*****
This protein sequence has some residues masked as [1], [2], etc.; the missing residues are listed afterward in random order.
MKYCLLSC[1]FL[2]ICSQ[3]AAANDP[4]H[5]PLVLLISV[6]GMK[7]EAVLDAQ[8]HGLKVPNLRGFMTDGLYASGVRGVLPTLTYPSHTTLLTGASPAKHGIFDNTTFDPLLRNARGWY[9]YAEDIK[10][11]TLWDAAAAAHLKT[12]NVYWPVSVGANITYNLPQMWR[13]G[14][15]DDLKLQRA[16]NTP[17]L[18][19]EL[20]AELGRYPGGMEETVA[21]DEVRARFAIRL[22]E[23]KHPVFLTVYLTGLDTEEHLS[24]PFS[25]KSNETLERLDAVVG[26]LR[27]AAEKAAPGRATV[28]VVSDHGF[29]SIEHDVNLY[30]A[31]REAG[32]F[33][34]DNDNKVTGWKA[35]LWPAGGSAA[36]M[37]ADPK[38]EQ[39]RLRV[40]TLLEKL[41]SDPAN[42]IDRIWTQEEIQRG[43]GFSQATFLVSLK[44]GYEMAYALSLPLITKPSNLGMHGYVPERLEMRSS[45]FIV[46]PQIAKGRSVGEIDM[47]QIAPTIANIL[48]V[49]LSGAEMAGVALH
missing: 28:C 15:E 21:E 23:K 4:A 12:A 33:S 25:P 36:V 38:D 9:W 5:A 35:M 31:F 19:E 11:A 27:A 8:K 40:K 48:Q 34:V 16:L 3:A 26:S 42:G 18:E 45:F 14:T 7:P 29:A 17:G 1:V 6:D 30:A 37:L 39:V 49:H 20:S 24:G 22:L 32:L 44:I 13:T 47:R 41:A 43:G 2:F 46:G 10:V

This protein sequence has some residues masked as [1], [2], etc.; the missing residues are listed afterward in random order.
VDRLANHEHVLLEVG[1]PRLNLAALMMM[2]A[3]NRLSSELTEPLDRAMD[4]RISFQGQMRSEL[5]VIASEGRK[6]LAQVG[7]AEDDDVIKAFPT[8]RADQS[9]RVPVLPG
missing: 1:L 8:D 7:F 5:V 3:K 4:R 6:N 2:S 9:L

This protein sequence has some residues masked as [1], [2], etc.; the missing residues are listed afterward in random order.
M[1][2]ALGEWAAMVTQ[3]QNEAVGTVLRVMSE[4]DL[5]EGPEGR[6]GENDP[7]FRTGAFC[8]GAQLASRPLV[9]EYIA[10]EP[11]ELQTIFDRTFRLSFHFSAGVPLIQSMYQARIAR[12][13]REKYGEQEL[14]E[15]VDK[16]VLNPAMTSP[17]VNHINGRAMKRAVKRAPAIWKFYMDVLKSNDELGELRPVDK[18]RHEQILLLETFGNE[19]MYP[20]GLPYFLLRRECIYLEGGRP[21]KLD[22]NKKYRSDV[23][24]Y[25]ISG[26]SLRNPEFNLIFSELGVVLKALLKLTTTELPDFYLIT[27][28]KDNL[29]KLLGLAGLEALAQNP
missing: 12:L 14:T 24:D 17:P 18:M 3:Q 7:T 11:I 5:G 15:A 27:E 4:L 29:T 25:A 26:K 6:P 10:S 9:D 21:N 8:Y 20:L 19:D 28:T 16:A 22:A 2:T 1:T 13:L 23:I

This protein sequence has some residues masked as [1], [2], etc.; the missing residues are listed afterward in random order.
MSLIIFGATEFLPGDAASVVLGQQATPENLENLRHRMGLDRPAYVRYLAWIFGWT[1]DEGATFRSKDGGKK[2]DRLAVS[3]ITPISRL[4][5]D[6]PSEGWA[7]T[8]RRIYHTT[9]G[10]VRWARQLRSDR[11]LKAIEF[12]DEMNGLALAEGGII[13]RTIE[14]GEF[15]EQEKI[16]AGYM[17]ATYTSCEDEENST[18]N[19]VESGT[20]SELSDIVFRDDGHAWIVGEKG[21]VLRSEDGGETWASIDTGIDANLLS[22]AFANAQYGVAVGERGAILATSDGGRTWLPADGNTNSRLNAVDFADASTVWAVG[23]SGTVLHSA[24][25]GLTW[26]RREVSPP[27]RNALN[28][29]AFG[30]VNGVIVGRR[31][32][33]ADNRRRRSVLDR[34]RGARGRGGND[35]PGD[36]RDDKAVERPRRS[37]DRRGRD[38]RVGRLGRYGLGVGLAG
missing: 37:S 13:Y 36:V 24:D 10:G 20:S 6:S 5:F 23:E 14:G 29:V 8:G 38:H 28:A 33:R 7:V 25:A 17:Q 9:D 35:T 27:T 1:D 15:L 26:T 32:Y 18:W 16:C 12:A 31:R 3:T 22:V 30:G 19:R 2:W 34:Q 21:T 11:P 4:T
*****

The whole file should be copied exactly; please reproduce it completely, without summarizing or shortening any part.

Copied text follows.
This protein sequence has some residues masked as [1], [2], etc.; the missing residues are listed afterward in random order.
MKYCLLSC[1]FL[2]ICSQ[3]AAANDP[4]H[5]PLVLLISV[6]GMK[7]EAVLDAQ[8]HGLKVPNLRGFMTDGLYASGVRGVLPTLTYPSHTTLLTGASPAKHGIFDNTTFDPLLRNARGWY[9]YAEDIK[10][11]TLWDAAAAAHLKT[12]NVYWPVSVGANITYNLPQMWR[13]G[14][15]DDLKLQRA[16]NTP[17]L[18][19]EL[20]AELGRYPGGMEETVA[21]DEVRARFAIRL[22]E[23]KHPVFLTVYLTGLDTEEHLS[24]PFS[25]KSNETLERLDAVVG[26]LR[27]AAEKAAPGRATV[28]VVSDHGF[29]SIEHDVNLY[30]A[31]REAG[32]F[33][34]DNDNKVTGWKA[35]LWPAGGSAA[36]M[37]ADPK[38]EQ[39]RLRV[40]TLLEKL[41]SDPAN[42]IDRIWTQEEIQRG[43]GFSQATFLVSLK[44]GYEMAYALSLPLITKPSNLGMHGYVPERLEMRSS[45]FIV[46]PQIAKGRSVGEIDM[47]QIAPTIANIL[48]V[49]LSGAEMAGVALH
missing: 28:C 15:E 21:E 23:K 4:A 12:A 33:S 25:P 36:V 38:D 9:W 5:A 35:M 31:F 19:E 11:A 27:A 8:K 40:K 48:Q 34:V 16:L 3:A 26:S 42:G 18:E 45:F 14:T 7:P 29:A 17:G 1:V 6:D 30:A 37:L 39:V 49:H 20:S 24:G 22:L 32:L 44:I 13:T 47:R 41:A 43:G 2:F 46:G 10:V

This protein sequence has some residues masked as [1], [2], etc.; the missing residues are listed afterward in random order.
VDRLANHEHVLLEVG[1]PRLNLAALMMM[2]A[3]NRLSSELTEPLDRAMD[4]RISFQGQMRSEL[5]VIASEGRK[6]LAQVG[7]AEDDDVIKAFPT[8]RADQS[9]RVPVLPG
missing: 1:L 8:D 7:F 5:V 3:K 4:R 6:N 2:S 9:L

This protein sequence has some residues masked as [1], [2], etc.; the missing residues are listed afterward in random order.
M[1][2]ALGEWAAMVTQ[3]QNEAVGTVLRVMSE[4]DL[5]EGPEGR[6]GENDP[7]FRTGAFC[8]GAQLASRPLV[9]EYIA[10]EP[11]ELQTIFDRTFRLSFHFSAGVPLIQSMYQARIAR[12][13]REKYGEQEL[14]E[15]VDK[16]VLNPAMTSP[17]VNHINGRAMKRAVKRAPAIWKFYMDVLKSNDELGELRPVDK[18]RHEQILLLETFGNE[19]MYP[20]GLPYFLLRRECIYLEGGRP[21]KLD[22]NKKYRSDV[23][24]Y[25]ISG[26]SLRNPEFNLIFSELGVVLKALLKLTTTELPDFYLIT[27][28]KDNL[29]KLLGLAGLEALAQNP
missing: 12:L 14:T 24:D 17:P 18:M 3:Q 7:T 11:I 5:G 15:A 27:E 4:L 29:T 25:A 26:K 6:P 10:S 9:D 21:N 8:Y 20:L 19:D 28:T 16:A 22:A 2:T 1:T 13:L 23:I

This protein sequence has some residues masked as [1], [2], etc.; the missing residues are listed afterward in random order.
MSLIIFGATEFLPGDAASVVLGQQATPENLENLRHRMGLDRPAYVRYLAWIFGWT[1]DEGATFRSKDGGKK[2]DRLAVS[3]ITPISRL[4][5]D[6]PSEGWA[7]T[8]RRIYHTT[9]G[10]VRWARQLRSDR[11]LKAIEF[12]DEMNGLALAEGGII[13]RTIE[14]GEF[15]EQEKI[16]AGYM[17]ATYTSCEDEENST[18]N[19]VESGT[20]SELSDIVFRDDGHAWIVGEKG[21]VLRSEDGGETWASIDTGIDANLLS[22]AFANAQYGVAVGERGAILATSDGGRTWLPADGNTNSRLNAVDFADASTVWAVG[23]SGTVLHSA[24][25]GLTW[26]RREVSPP[27]RNALN[28][29]AFG[30]VNGVIVGRR[31][32][33]ADNRRRRSVLDR[34]RGARGRGGND[35]PGD[36]RDDKAVERPRRS[37]DRRGRD[38]RVGRLGRYGLGVGLAG
missing: 37:S 13:Y 36:V 24:D 10:G 20:S 6:S 5:F 23:E 14:G 29:V 8:G 38:H 28:A 33:R 7:V 25:A 17:Q 9:D 35:T 27:T 1:D 15:L 26:T 32:Y 18:W 16:C 12:A 31:R 3:T 22:V 30:G 19:R 2:W 34:Q 21:T 11:P 4:T